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Tyson's other meat and poultry plants currently continue to operate, but some are running at reduced levels of production.

UPDATE: Tyson suspends operations at pork plants in Iowa, Indiana

Decision to stop production resulted from combination of worker absenteeism, COVID-19 cases and community concerns

EDITOR'S NOTE: This story has been updated to reflect the closing of a second Tyson Foods plant on Wednesday, April 23.

Tyson Fresh Meats, the beef and pork subsidiary of Tyson Foods Inc., announced April 22 that it plans to indefinitely suspend operations at its Waterloo, Iowa, pork plant due to the impact of COVID-19. On Wednesday, April 23, the company announced that its Logansport, Ind., facility will voluntarily close while its more than 2,200 team members undergo testing.

The Waterloo facility, which processes approximately 19,500 hogs per day and is the company’s largest pork plant, has been running at reduced levels of production due to worker absenteeism but will stop production midweek until further notice. The facility’s 2,800 team members will be invited to come to the plant later this week for COVID-19 testing.

The Logansport pork processing facility, which produces 3 million pounds of pork daily and helps support more than 250 independent family farmers from across nine states, suspended production for one day on April 20 for additional deep cleaning and sanitizing. Since then, the facility has been running at limited production and is expected to stop production on or before Saturday, April 25.

“Protecting our team members is our top priority and the reason we’ve implemented numerous safety measures during this challenging and unprecedented time,” Tyson Fresh Meats group president Steve Stouffer said. “Despite our continued efforts to keep our people safe while fulfilling our critical role of feeding American families, the combination of worker absenteeism, COVID-19 cases and community concerns has resulted in our decision to stop production.”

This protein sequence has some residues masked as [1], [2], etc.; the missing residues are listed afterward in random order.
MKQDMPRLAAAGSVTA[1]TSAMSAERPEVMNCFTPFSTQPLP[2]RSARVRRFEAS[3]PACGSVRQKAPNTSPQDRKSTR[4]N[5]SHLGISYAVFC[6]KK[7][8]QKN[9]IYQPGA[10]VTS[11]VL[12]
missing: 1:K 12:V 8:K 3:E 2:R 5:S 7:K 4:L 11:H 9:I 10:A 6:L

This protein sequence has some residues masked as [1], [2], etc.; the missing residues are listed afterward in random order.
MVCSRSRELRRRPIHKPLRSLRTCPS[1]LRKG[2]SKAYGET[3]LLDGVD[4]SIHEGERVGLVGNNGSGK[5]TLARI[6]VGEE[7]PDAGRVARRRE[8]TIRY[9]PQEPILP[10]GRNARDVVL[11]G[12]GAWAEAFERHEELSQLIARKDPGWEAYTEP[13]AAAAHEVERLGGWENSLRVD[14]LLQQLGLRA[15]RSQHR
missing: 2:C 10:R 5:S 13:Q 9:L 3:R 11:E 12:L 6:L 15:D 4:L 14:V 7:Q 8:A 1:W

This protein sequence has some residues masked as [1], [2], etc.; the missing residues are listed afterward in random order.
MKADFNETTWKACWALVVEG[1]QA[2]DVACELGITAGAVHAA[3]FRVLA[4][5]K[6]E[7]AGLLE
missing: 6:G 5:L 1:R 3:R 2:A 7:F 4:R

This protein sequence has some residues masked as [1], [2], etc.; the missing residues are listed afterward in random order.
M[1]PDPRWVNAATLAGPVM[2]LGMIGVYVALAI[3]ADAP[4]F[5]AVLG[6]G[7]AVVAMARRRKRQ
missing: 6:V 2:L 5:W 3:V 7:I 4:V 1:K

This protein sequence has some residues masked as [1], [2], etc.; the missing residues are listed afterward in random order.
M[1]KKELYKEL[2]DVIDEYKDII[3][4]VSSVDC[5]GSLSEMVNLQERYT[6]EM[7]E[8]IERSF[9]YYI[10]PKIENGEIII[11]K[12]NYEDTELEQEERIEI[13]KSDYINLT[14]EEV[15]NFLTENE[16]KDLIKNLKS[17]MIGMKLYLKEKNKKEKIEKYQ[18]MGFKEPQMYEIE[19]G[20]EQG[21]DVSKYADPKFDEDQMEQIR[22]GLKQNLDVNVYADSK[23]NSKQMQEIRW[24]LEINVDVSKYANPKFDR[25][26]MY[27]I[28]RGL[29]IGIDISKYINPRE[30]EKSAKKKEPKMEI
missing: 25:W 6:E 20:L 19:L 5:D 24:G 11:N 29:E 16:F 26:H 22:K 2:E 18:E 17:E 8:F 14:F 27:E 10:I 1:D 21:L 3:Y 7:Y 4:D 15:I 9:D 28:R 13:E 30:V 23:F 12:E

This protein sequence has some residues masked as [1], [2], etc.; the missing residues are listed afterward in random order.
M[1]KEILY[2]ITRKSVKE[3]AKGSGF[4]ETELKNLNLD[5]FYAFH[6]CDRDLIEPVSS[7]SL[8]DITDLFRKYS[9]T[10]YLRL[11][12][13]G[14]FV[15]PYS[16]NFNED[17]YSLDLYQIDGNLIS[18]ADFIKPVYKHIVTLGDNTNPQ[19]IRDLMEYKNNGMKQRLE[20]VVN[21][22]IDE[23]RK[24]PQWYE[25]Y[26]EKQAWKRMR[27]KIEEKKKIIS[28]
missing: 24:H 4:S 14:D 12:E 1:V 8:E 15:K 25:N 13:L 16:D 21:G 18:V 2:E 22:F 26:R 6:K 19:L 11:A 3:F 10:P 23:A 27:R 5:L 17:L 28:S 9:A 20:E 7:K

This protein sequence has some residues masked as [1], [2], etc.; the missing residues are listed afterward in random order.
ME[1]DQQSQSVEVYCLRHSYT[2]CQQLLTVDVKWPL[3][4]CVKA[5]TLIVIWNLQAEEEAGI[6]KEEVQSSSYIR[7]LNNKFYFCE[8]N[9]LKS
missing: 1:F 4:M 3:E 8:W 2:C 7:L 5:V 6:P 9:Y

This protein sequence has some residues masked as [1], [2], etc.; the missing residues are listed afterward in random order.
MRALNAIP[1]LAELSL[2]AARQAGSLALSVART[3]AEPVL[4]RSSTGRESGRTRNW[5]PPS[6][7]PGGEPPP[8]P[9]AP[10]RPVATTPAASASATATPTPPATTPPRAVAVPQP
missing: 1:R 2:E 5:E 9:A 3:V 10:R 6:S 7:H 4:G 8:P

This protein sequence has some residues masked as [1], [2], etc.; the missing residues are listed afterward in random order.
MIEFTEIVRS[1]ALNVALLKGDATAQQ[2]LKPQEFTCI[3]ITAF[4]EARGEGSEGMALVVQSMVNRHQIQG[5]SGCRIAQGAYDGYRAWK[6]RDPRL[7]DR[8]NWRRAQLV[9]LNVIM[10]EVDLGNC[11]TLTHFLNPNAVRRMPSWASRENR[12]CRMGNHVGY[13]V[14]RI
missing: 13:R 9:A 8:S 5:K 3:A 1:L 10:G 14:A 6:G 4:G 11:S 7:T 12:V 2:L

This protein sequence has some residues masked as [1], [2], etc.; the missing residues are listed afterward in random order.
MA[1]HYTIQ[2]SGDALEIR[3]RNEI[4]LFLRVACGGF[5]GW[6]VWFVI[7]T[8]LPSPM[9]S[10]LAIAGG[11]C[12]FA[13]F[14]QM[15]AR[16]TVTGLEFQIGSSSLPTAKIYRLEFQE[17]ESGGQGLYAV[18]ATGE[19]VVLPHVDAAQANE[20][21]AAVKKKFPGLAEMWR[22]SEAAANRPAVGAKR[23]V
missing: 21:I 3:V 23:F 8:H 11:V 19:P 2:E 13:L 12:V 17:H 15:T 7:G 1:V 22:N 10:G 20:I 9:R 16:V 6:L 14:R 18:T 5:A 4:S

Stouffer said the closures have “significant ramifications” beyond the company, since the plants are part of a larger supply chain that includes hundreds of independent farmers, truckers, distributors and customers, including grocers.

“It means the loss of a vital market outlet for farmers and further contributes to the disruption of the nation’s pork supply,” he explained.

Affected team members at both locations will continue to be compensated while the plants are closed. The timing of resumption of operations will depend on a variety of factors, including the outcome of team member testing for COVID-19.

Tyson Foods has been focused on COVID-19 since January, when it formed a company coronavirus task force. It has since implemented numerous measures to protect workers. It was one of the first food companies to start taking workers' temperatures. Tyson started efforts to secure a supply of protective face coverings before the Centers for Disease Control & Prevention recommended them and now requires their use in all facilities. In an effort to promote social distancing, plants like Waterloo and Logansport have installed workstation dividers and are providing more breakroom space.

The company’s other meat and poultry plants currently continue to operate, but some are running at reduced levels of production either due to the planned implementation of additional worker safety precautions or worker absenteeism. The company has suspended production for a day at some locations for additional deep cleaning and sanitization.   

For our most up-to-date coverage, visit the coronavirus homepage.




This article originally appeared on Feedstuffs, a Supermarket News sister website.

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